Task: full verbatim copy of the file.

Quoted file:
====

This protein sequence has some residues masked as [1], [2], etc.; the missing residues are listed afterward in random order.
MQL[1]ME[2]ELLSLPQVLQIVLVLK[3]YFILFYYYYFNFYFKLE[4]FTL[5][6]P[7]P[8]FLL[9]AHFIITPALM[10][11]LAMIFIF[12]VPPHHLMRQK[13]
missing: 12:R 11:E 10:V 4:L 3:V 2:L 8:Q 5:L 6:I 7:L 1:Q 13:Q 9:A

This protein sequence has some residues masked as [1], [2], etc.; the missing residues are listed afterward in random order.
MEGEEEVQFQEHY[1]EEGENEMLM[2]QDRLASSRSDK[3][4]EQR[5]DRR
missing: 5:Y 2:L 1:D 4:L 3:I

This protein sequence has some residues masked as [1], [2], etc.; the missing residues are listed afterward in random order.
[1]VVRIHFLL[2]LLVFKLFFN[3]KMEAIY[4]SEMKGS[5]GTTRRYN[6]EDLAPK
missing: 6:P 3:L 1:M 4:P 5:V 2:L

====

This protein sequence has some residues masked as [1], [2], etc.; the missing residues are listed afterward in random order.
MQL[1]ME[2]ELLSLPQVLQIVLVLK[3]YFILFYYYYFNFYFKLE[4]FTL[5][6]P[7]P[8]FLL[9]AHFIITPALM[10][11]LAMIFIF[12]VPPHHLMRQK[13]
missing: 12:R 11:E 10:V 4:L 3:V 2:L 8:Q 5:L 6:I 7:L 1:Q 13:Q 9:A

This protein sequence has some residues masked as [1], [2], etc.; the missing residues are listed afterward in random order.
MEGEEEVQFQEHY[1]EEGENEMLM[2]QDRLASSRSDK[3][4]EQR[5]DRR
missing: 5:Y 2:L 1:D 4:L 3:I

This protein sequence has some residues masked as [1], [2], etc.; the missing residues are listed afterward in random order.
[1]VVRIHFLL[2]LLVFKLFFN[3]KMEAIY[4]SEMKGS[5]GTTRRYN[6]EDLAPK
missing: 6:P 3:L 1:M 4:P 5:V 2:L